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<Wilhelm Ulrich Schlaier> sikyal:

> my only real thought was, couldn't a verb be a adjective instead of having a
> seperate catergory? verbs are just describing a noun's movment so they really
> ought to be nouns, right?

Yes, but you're looking at it backwards. There are many languages in which
verbs and adjectives are the same part of speech, but in all such
languages it is *adjectives* that are really *verbs*.

This is not just arbitrary. In languages like English and German, where
adjectives and verbs are separate parts of speech, verbs have properties
like tense, aspect, person, number, etc. Adjectives do not. However, in
languages like Japanese or Thai, where adjectives act like verbs, we find
that adjectives *also* have properties of tense, mood, etc. Thus, they act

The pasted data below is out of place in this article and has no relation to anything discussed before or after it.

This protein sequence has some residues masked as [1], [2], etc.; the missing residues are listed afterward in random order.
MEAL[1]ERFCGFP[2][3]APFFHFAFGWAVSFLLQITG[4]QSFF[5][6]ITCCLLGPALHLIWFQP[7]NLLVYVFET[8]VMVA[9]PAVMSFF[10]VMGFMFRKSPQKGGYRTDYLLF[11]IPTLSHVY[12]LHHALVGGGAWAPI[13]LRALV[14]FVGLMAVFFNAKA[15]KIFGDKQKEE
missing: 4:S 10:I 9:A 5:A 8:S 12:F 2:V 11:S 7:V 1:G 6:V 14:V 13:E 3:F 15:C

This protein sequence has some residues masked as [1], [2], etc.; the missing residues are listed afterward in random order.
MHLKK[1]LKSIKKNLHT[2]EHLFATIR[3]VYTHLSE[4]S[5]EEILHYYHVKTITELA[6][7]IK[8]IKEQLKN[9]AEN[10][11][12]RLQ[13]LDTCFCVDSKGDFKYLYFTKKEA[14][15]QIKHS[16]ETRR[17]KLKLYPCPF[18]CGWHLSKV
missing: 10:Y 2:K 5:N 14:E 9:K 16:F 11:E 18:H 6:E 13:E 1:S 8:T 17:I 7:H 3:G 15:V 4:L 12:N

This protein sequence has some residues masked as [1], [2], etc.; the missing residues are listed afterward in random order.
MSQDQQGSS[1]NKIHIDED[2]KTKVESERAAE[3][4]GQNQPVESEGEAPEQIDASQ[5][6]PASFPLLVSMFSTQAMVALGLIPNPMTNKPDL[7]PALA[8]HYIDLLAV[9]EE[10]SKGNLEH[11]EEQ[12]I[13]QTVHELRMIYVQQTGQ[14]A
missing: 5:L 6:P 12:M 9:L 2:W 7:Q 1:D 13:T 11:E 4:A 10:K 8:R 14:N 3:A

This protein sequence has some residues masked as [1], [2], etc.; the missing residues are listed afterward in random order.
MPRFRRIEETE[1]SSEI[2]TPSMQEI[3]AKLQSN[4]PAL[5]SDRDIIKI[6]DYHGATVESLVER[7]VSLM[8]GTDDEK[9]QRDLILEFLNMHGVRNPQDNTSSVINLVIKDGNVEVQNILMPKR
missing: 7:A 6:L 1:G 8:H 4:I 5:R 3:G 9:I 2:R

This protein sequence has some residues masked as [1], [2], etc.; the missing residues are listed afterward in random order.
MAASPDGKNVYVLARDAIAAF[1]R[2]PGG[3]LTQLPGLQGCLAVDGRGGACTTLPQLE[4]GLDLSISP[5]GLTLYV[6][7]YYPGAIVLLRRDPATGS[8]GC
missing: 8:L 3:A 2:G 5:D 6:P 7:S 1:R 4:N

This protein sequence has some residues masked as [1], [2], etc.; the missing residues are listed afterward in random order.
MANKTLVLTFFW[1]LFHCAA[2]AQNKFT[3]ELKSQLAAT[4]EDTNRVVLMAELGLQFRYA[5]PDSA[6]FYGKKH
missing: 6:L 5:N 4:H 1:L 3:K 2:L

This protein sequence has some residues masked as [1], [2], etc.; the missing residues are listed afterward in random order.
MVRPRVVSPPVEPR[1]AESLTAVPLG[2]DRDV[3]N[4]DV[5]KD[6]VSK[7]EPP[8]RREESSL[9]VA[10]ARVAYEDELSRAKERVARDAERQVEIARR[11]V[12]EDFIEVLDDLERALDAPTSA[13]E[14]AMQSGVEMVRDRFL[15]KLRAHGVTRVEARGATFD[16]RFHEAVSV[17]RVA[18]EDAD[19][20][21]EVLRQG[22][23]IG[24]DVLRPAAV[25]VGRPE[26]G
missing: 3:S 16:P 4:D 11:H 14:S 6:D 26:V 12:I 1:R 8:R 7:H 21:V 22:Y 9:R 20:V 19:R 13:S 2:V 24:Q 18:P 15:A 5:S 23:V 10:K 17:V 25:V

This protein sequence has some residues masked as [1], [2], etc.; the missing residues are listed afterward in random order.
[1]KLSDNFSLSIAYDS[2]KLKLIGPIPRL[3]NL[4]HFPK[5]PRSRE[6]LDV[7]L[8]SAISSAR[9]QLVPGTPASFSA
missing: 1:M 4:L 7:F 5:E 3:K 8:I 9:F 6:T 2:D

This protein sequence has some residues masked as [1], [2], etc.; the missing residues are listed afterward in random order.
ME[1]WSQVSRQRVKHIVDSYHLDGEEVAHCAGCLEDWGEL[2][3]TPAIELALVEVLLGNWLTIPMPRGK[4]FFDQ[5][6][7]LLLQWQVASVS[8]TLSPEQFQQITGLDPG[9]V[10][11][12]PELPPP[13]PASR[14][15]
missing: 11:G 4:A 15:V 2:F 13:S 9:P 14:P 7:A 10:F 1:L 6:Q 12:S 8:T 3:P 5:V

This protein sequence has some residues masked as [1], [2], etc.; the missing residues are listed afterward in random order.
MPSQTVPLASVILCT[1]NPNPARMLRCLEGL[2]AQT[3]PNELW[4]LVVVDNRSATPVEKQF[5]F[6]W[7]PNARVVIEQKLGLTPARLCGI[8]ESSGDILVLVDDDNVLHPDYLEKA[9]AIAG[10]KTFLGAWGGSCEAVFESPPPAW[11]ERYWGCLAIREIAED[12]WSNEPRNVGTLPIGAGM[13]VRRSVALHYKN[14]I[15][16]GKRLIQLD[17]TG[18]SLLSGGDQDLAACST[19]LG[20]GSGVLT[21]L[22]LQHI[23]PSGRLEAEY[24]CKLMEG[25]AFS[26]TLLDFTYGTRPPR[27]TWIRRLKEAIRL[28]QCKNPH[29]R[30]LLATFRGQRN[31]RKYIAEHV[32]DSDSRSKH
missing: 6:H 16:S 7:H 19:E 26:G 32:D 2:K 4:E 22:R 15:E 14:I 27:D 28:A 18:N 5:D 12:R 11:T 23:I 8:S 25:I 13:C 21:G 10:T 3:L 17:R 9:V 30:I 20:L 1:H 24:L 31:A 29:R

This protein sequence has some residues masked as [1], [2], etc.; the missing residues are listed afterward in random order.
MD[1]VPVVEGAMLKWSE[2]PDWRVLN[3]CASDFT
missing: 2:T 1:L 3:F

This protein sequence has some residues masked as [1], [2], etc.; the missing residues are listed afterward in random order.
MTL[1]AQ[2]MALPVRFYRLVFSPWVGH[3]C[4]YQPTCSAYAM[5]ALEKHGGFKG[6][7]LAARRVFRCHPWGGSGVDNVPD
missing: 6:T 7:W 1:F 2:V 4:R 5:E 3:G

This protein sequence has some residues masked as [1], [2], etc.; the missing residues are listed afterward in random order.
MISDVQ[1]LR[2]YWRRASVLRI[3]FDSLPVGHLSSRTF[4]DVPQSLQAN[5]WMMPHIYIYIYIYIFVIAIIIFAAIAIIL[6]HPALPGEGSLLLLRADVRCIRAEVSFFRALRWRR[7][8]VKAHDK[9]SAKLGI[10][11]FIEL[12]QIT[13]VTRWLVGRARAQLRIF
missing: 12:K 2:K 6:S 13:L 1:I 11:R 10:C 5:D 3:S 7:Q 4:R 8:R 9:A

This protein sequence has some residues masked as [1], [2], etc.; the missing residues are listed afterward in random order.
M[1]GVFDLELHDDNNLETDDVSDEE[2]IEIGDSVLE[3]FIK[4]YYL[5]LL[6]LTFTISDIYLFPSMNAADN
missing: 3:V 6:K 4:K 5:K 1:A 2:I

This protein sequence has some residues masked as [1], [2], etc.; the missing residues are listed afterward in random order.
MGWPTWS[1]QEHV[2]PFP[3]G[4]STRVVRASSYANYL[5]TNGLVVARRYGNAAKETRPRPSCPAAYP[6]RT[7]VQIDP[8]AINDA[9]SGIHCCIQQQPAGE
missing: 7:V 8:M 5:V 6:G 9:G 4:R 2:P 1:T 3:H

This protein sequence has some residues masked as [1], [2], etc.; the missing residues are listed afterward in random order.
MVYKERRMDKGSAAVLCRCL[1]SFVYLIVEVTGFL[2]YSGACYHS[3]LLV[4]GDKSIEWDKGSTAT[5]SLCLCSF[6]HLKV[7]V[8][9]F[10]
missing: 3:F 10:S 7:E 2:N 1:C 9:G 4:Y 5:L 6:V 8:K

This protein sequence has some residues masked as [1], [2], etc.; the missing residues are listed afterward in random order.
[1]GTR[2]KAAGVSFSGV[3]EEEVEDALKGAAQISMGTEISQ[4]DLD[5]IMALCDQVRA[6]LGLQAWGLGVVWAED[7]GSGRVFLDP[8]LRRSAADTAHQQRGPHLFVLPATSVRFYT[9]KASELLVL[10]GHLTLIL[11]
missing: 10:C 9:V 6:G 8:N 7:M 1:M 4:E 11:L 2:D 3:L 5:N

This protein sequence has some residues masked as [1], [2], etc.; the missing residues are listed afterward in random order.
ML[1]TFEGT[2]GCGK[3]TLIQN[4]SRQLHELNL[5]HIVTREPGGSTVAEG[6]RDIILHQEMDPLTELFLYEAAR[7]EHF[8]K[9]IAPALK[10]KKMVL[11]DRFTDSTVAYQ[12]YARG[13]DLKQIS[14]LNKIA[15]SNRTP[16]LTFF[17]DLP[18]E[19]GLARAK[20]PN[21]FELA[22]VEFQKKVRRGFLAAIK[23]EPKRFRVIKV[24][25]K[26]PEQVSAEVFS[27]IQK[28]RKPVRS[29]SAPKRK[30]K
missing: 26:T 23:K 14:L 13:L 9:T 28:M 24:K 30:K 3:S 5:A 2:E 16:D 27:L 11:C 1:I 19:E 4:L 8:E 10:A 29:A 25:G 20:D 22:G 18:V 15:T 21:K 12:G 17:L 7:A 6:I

like verbs (but not nouns).

As for your second question: no. All languages[1] have at least two
categories: verbs and nouns. Sometimes adjectives act like nouns (English,
German), and sometimes they act like verbs (Japanese, Thai). But verbs
never act like nouns without special morphology/syntax.

[1] Except for some Languages Of Unusual Structure (LOUS's [2]) which are
reported to exist by a thread here a few days ago. Personally, I don't
beleive they exist.

[2] I'm full of whimsical coinages today, but I especially like this one
as a term for a nat-freaklang, like those OSV weirdos, and Georgian. Can I
keep it? Please, please?


Jesse S. Bangs [log in to unmask]
http://students.washington.edu/jaspax/
http://students.washington.edu/jaspax/blog

Jesus asked them, "Who do you say that I am?"

And they answered, "You are the eschatological manifestation of the ground
of our being, the kerygma in which we find the ultimate meaning of our
interpersonal relationship."

And Jesus said, "What?"